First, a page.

The Star: Movie Review
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Editors Note: The Star is being re-released in select theaters this weekend, December 7th and 8th. Click here to see if the movie is playing in your area.
It’s not very often that a major studio “gets it right” when it comes to depicting biblically themed movies to general audiences. But that is exactly what Sony Pictures Animation has done with their latest offering.
The Star is a rambunctious re-telling of the greatest story ever told … but from a slightly different point of view. Starring a cavalcade of vocal talent that includes Patricia Heaton, Christopher Plummer, and Tracy Morgan, The Star is an animated version of Christ’s birth told from the animals’ perspective.
THE MOVIE IN A MINUTE
Bo (Steven Yeun, The Walking Dead) is a brave young donkey who has grown tired of his daily grind working at the village mill. Longing for something bigger, brighter, and well, something a little easier on the hooves, he breaks free and embarks on an adventure of a lifetime. Joining forces with Ruth (Aidy Bryant, Saturday Night Live), a warm-hearted sheep who has gotten separated from her flock, and Dave (Keegan Michael-Key, MADtv), a dove who has aspirations to be part of the king’s royal parade, the trio becomes the unlikeliest of heroes in making sure Mary and Joseph find a place for Baby Jesus to be born. Along the way, they encounter three fun-loving camels and a manger full of slightly quirky animals.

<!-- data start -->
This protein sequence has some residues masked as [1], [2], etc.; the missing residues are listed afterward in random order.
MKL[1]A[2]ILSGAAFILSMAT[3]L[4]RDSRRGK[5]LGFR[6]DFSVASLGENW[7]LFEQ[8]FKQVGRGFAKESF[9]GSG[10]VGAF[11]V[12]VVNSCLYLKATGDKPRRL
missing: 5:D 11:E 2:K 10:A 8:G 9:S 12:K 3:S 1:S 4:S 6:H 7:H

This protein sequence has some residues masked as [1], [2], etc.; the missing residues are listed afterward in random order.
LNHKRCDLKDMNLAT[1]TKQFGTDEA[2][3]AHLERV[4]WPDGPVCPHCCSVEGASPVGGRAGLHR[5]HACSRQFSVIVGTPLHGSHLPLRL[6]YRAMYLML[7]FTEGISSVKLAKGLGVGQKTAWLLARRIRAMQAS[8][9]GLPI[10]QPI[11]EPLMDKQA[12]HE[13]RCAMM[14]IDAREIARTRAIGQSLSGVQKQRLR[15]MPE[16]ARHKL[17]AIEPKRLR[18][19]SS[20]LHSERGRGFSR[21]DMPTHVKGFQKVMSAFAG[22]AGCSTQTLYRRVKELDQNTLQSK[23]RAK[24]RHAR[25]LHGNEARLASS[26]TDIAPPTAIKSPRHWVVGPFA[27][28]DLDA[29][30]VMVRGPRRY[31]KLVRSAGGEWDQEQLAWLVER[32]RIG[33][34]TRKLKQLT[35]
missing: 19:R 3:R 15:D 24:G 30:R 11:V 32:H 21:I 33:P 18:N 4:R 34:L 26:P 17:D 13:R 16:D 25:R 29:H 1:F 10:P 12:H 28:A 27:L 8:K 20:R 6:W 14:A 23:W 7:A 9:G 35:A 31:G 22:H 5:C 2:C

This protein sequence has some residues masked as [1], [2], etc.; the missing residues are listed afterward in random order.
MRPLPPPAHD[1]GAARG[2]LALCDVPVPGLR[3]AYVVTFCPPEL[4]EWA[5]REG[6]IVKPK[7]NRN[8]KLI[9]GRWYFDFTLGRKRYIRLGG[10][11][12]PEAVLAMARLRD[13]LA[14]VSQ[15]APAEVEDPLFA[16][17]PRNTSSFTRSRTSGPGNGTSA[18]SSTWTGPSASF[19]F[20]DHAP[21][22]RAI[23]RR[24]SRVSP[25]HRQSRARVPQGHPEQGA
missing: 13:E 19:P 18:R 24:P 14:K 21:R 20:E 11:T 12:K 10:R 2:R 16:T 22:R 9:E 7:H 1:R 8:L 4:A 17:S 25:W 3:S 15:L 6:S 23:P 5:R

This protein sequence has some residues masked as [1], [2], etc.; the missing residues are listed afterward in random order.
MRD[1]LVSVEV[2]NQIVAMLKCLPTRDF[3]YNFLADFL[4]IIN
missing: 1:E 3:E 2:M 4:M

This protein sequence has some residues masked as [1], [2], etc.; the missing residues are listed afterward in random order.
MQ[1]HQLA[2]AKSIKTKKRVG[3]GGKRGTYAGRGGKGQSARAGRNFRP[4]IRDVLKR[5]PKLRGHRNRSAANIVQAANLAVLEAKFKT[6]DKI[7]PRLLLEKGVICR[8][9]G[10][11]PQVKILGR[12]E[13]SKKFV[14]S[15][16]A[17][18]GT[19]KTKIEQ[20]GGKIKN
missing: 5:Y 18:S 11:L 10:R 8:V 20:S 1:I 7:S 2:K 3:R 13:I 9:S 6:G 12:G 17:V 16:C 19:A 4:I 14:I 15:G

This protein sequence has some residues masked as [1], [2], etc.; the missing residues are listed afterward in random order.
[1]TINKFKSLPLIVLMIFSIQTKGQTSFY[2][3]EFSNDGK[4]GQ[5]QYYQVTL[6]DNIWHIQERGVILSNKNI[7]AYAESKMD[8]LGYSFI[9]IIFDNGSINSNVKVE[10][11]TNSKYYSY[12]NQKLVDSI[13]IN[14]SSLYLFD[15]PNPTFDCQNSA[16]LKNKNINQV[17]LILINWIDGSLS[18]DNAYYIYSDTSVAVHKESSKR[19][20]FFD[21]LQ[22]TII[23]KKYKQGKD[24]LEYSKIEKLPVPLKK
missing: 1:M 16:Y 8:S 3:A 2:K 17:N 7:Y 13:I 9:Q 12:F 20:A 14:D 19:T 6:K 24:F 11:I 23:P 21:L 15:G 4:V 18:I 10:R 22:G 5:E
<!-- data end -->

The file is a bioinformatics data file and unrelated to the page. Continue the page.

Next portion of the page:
THE GOOD AND BAD OF THE STAR
Filled with humor and heart, The Star will attract viewers on several levels. Young audiences will be swept up in the visual brightness of screen and script while adults will enjoy the strong storylines presented from this unlikely cast of cattle, birds, and beasts.
But, let’s not forget the humans. Mary and Joseph (a dead-ringer for acclaimed singer Josh Groban) are deftly voiced by Gina Rodriguez (Jane the Virgin) and Zachary Levi (Chuck). Based on Scripture's account, Mary and especially Joseph had little inkling of the magnitude to their role in the Nativity story. However, this cinematic duo delivers a sweet sense of cautious verve that is so critically important when describing their roles in the Virgin Birth. In addition, the pairing of Oprah Winfrey, Tyler Perry (Madea movies), and Morgan (SNL, 30 Rock) as three wisecracking camels is an unlikely comic triumph.
For as funny as the camels are, The Star struggles at times by forcing humor in situations where it isn’t needed. The end result is contrived jokes designed to get a laugh that fall short because they just don’t fit the situation or scene.
Fortunately, several critical themes related to the Christmas story are on full display including sacrifice, prayer, and most importantly Jesus Christ as the Messiah.
To their credit, executive producer DeVon Franklin (Miracles from Heaven) and director Timothy Reckart worked diligently to ensure The Star was theologically sound.
IN THE END
While it will be easy for critics to take a dismissive approach to this well-traveled story, one can’t discount the profound effect it has had and continues to have on mankind. Fortunately, The Star is a warm, loving re-telling of Christ's birth with a welcoming twist from the animal kingdom. It is a can’t miss this Christmas season.
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